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TERESITATABLARIN, MA, LUZ CIRIACO, MA NIMFA B.

ROVIRA,
EVANGELINA S. LABAO, in their behalf and in behalf of applicants
for admission into the Medical Colleges during the school year
1987-88 and future years who have not taken or successfully
hurdled tile National Medical Admission Test (NMAT).petitioners,
vs.
THE HONORABLE JUDGE ANGELINA S. GUTIERREZ, Presiding
Judge of Branch XXXVII of the Regional Trial Court of the National
Capital Judicial Region with seat at Manila, THE HONORABLE
SECRETARY LOURDES QUISUMBING, in her capacity as Chairman of
the BOARD OF MEDICAL EDUCATION, and THE CENTER FOR
EDUCATIONAL MEASUREMENT (CEM), respondents.
G.R. No. 78164

July 31, 1987

FELICIANO, J.:
The petitioners sought admission into colleges or schools of medicine for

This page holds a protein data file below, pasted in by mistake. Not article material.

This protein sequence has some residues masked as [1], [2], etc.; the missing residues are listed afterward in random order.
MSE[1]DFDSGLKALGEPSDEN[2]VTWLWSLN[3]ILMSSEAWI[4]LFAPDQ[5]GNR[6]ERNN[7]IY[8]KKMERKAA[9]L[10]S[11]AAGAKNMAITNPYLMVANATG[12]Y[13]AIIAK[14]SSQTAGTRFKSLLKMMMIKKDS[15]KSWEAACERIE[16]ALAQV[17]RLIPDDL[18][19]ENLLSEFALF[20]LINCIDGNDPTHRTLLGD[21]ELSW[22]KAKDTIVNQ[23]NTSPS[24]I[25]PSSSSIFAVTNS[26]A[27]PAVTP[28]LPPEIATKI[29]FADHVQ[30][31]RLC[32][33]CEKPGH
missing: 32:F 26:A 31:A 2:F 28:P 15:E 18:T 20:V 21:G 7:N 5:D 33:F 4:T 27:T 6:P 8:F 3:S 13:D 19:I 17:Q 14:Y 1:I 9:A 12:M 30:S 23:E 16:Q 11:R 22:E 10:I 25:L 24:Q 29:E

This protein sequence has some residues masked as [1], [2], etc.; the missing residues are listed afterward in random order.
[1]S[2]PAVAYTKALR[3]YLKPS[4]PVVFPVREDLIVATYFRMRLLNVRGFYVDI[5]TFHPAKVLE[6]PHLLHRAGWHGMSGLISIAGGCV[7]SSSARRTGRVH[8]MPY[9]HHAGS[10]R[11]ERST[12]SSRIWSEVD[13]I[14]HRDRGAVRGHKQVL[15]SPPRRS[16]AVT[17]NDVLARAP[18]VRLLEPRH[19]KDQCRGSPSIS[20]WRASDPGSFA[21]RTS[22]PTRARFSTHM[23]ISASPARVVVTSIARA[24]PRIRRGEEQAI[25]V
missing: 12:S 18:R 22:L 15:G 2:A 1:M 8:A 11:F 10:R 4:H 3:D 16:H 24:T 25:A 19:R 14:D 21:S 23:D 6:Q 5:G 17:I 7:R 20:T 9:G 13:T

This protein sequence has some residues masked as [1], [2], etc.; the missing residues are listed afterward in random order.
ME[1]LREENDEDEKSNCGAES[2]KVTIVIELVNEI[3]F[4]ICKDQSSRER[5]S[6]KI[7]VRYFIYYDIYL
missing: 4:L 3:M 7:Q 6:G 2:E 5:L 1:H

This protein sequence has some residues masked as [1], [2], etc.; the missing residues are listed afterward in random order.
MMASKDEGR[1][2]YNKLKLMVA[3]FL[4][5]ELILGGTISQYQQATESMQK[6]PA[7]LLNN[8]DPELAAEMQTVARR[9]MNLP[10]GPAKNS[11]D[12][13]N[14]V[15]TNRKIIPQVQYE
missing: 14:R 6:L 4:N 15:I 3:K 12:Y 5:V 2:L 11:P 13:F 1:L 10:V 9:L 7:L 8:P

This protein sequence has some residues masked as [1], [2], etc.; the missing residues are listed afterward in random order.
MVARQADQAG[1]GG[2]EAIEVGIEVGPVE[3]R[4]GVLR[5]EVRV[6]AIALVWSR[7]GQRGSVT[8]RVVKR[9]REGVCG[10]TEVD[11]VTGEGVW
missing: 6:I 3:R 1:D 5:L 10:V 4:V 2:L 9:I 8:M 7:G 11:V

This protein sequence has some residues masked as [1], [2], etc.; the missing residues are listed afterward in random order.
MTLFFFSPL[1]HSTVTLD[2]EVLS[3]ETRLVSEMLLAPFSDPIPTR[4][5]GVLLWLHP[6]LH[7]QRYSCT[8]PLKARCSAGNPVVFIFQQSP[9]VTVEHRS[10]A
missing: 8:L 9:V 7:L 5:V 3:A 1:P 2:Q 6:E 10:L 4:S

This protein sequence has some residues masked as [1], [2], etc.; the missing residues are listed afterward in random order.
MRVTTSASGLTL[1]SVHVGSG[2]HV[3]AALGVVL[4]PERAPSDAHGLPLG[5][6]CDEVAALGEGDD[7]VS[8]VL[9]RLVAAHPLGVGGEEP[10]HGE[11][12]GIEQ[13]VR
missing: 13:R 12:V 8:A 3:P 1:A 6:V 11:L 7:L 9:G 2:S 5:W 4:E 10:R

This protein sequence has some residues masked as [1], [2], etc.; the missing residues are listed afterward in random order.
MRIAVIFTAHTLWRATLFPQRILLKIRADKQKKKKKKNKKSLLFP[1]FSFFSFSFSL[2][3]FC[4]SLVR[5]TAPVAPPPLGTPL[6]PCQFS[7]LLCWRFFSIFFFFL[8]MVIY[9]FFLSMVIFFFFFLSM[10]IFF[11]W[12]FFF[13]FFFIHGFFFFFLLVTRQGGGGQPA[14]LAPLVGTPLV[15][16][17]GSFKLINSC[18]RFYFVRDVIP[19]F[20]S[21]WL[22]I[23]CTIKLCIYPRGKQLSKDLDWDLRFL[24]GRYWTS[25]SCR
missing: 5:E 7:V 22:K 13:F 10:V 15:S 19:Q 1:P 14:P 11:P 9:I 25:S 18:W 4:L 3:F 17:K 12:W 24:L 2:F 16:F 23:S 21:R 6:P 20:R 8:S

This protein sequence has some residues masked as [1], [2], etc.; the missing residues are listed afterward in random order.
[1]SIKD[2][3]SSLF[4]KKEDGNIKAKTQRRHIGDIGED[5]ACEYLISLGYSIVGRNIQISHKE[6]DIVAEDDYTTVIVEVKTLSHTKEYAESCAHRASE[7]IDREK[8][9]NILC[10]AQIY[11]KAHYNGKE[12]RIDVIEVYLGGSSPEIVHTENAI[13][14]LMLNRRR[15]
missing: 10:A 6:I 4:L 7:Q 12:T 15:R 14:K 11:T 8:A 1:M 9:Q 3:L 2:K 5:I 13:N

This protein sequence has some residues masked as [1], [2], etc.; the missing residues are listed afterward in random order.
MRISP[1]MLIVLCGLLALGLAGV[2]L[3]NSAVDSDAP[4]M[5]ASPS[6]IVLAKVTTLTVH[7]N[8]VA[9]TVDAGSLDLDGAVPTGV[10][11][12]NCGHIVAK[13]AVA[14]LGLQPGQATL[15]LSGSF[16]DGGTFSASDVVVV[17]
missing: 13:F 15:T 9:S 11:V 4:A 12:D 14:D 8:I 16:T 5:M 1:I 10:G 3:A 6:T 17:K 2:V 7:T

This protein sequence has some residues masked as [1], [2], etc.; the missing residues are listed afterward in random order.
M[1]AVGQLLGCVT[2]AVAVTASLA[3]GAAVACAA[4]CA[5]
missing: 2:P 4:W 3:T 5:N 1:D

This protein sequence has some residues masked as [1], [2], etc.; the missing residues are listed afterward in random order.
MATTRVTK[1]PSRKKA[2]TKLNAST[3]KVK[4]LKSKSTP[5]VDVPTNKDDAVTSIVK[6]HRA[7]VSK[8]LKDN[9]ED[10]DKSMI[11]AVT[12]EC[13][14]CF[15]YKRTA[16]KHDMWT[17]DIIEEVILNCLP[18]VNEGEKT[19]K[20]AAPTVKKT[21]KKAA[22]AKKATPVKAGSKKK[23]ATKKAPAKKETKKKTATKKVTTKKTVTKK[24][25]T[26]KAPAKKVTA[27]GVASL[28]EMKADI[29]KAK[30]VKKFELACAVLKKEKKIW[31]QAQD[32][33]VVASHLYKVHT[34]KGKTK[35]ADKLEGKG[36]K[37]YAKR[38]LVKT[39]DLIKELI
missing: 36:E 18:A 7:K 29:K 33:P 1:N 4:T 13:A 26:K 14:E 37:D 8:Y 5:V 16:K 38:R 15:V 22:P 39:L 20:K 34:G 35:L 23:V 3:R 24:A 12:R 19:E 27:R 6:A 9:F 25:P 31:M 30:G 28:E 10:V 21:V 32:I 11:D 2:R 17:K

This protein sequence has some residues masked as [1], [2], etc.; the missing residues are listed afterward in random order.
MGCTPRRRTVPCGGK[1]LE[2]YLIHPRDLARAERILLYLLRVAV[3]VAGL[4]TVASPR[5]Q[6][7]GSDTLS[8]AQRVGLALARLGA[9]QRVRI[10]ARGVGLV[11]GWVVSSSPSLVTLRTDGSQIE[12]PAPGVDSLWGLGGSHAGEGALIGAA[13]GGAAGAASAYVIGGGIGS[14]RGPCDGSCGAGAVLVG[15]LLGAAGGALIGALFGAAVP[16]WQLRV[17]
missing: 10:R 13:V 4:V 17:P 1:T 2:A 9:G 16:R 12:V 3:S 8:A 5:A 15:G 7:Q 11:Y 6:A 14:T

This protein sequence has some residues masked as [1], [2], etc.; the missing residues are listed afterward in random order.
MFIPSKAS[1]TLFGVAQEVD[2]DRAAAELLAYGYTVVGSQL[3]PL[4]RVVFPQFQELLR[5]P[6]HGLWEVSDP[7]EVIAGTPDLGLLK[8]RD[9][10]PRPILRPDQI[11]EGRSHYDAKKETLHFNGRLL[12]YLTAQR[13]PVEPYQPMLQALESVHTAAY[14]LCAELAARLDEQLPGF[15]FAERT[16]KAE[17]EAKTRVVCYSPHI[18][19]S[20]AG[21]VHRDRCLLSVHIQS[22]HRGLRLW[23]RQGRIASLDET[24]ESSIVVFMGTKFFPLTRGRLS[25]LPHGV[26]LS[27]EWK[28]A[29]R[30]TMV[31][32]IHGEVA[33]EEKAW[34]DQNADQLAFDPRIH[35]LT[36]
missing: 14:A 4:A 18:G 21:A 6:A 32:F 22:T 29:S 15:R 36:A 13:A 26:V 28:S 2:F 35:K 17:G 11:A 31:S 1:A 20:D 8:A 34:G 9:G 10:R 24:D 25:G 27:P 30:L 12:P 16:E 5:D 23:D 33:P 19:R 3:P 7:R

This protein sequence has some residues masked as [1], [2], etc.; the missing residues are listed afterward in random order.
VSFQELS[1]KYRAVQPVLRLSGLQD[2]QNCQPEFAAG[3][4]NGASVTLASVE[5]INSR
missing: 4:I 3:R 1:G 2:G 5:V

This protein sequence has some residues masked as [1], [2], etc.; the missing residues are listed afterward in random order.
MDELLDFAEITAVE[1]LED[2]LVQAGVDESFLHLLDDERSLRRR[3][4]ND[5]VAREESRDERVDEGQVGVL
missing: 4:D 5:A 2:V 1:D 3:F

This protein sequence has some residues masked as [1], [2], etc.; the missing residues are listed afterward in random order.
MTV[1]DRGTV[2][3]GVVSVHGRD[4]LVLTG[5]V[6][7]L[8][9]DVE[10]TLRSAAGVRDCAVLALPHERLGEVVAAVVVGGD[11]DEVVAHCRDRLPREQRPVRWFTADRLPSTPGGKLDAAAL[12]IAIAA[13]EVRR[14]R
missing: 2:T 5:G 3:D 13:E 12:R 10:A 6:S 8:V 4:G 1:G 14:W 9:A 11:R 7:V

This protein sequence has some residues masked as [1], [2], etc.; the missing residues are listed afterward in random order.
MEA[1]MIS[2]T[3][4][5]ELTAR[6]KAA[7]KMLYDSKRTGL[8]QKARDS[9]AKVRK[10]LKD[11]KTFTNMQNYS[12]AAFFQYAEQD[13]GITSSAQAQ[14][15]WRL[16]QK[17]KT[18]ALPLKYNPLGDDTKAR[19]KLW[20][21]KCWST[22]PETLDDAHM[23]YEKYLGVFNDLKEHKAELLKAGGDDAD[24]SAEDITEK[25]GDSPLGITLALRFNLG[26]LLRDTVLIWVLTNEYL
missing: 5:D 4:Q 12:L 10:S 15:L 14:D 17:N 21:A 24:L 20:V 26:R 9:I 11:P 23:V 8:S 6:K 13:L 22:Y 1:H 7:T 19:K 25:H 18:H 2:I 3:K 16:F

the school year 1987-1988. However, the petitioners either did not take
or did not successfully take the National Medical Admission Test (NMAT)
required by the Board of Medical Education, one of the public
respondents, and administered by the private respondent, the Center for
Educational Measurement (CEM).
On 5 March 1987, the petitioners filed with the Regional Trial Court,
National Capital Judicial Region, a Petition for Declaratory Judgment
and Prohibition with a prayer for Temporary Restraining Order and
Preliminary Injunction. The petitioners sought to enjoin the Secretary of
Education, Culture and Sports, the Board of Medical Education and the
Center for Educational Measurement from enforcing Section 5 (a) and (f)
of Republic Act No. 2382, as amended, and MECS Order No. 52, series of
1985, dated 23 August 1985 and from requiring the taking and passing
of the NMAT as a condition for securing certificates of eligibility for
admission, from proceeding with accepting applications for taking the